On the largest scale, we all know from common experience certain aspects of the geography of wealth. For example, that there exists a strong correlation between latitude and wealth. But on the smaller scales, too, we see patterns emerge that are just as strong. For example, whatever way the arrow of causation points, it nearly always results in the poor living in the most climatologically undesirable areas. Perhaps it is that the neighborhoods near power plants, major highways, etc. are cheaper and the poor are shunted there; perhaps it is that the poor are less able to protest and politically prevent the erection of sources of pollution in their neighborhoods. Many examples of both surely spring to mind. In combination, they mean that the poor live in areas where the mortality may be as much as 2.5 years less than the area mean (see figure below).
The wealthy dominating certain climatologically favored areas is hardly a phenomenon of the industrial era. The Latin poet Martial wrote: "While the crooked valleys are crowded in mist, [the villa] basks in the clear sky and shines with a special radiance of its own... From here you can see the seven lordly hills, and can survey all of Rome, the Alban hills and those at Tusculum, every cool suburban spot." A study documenting socioeconomic patterns in American cities in 1880 found that household wealth was positively correlated with elevation -- hypothesized reasons include views, breezes (in a pre-air-conditioning world), privacy, and the prevalence of stagnant water and its associated diseases in the lowlands. To a remarkable degree, worldwide, most slums are in swampy lowlands, from the East End of London to the Lower East Side of New York to Lagos and Mumbai. The wealthy congregate on hillsides, from Mount Royal to Hollywood to Yamanote. Only in unreconstructed areas that are rocky, very steep, remote, significantly colder, or otherwise forbidding, do the poor live at higher elevations. Examples of this include the present-day area of Central Park prior to the park's construction, the favelas of Rio de Janeiro, and the city of El Alto, Bolivia vis-à-vis La Paz in the warmer valley below.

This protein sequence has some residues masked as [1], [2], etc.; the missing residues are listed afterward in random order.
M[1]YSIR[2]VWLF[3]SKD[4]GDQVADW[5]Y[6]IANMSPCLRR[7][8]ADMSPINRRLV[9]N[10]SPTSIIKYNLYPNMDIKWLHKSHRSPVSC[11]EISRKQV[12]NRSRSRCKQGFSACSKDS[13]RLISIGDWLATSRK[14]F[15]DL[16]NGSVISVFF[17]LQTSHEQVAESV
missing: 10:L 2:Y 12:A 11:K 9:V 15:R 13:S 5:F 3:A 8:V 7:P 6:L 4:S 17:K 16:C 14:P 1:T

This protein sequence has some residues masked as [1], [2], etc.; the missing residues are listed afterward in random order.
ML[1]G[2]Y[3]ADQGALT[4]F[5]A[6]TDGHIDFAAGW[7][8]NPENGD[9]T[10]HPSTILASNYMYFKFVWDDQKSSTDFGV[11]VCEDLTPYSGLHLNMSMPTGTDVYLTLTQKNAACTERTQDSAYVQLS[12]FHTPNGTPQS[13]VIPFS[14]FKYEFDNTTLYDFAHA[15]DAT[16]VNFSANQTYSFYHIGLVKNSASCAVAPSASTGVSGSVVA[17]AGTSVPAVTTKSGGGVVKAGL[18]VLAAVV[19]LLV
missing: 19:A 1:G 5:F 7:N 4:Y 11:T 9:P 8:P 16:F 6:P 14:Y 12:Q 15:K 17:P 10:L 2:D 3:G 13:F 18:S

Besides elevation, another strong correlation is between geographical direction from the city center and wealth. Because in the mid-latitudes of both hemispheres winds are typically from the west, pollution from the city tends to be blown to the east, such that from the dawn of industrialization there has been pressure in many areas pushing the poor to those disadvantaged areas. The insidiousness of this type of silent urban geographic molding is that once formed, it would take enormous effort and expense to change it — so it endures, at great social cost. The wealth geography of London has hardly changed in a century (also see below), even though in absolute terms the pollution is much less than before (in the case of London, the East End has been doubly disadvantaged by the fact that the Thames flows from west to east, transporting foul water in its direction).
It is fascinating to note how technological advances have muted some of the traditional correlations, while future factors such as sea-level rise will shift the goalposts of the game yet again. Reductions in pollution, plus better filtration, have in many places lessened the imperative for avoidance of the city centers. Air conditioning has reduced the climatological incentive to have breezy, cool buildings, and encouraged the growth of insufferably hot cities such as Phoenix. Mosquito control, vaccines, and improved drainage and hygiene more generally have, in the developed world, mostly eliminated the intra-urban correlation between elevation and stagnant water. This has meant new construction in many areas is often in these previously undesirable or simply unbuildable areas, although it may take hundreds of years for the shift to complete. For example, in Midtown Manhattan the bogs were drained and the vegetation felled in the 19th century, yet the undesirable label stuck with the lower ground along both rivers, leading to these areas being filled with tenements, auto-body shops, warehouses, and the like throughout the 20th century. Only now is wealth pouring in and tall buildings being constructed. Yet sea-level rise means that inevitably, perhaps within decades, these gleaming new buildings may be threatened and (to speak punnily) the tide may turn again on these reclaimed lowlands.
While the prototypical "castle on a hill" urban template is long gone, there were solid climatological reasons for the wealthy to retain the high ground in most places, and relegate the poor to the low ground. This is primarily a response to the strong correlation of elevation with desirable traits such as clean air, water, and safety from flooding. While recent advances have rendered most of these reasons obsolete ipso facto, the inertia of urban geography is great, and there are additional factors such as the siting of polluting industries and activities. As long as it continues to be politically palatable to favor the rich over the poor, this corrosive environmental inequality will endure. But the better our understanding of its patterns, and the microclimatological influences that are the mechanisms for its deleterious effects, the better those effects can be managed and the tyranny of place less of a strong force in shaping people's lives.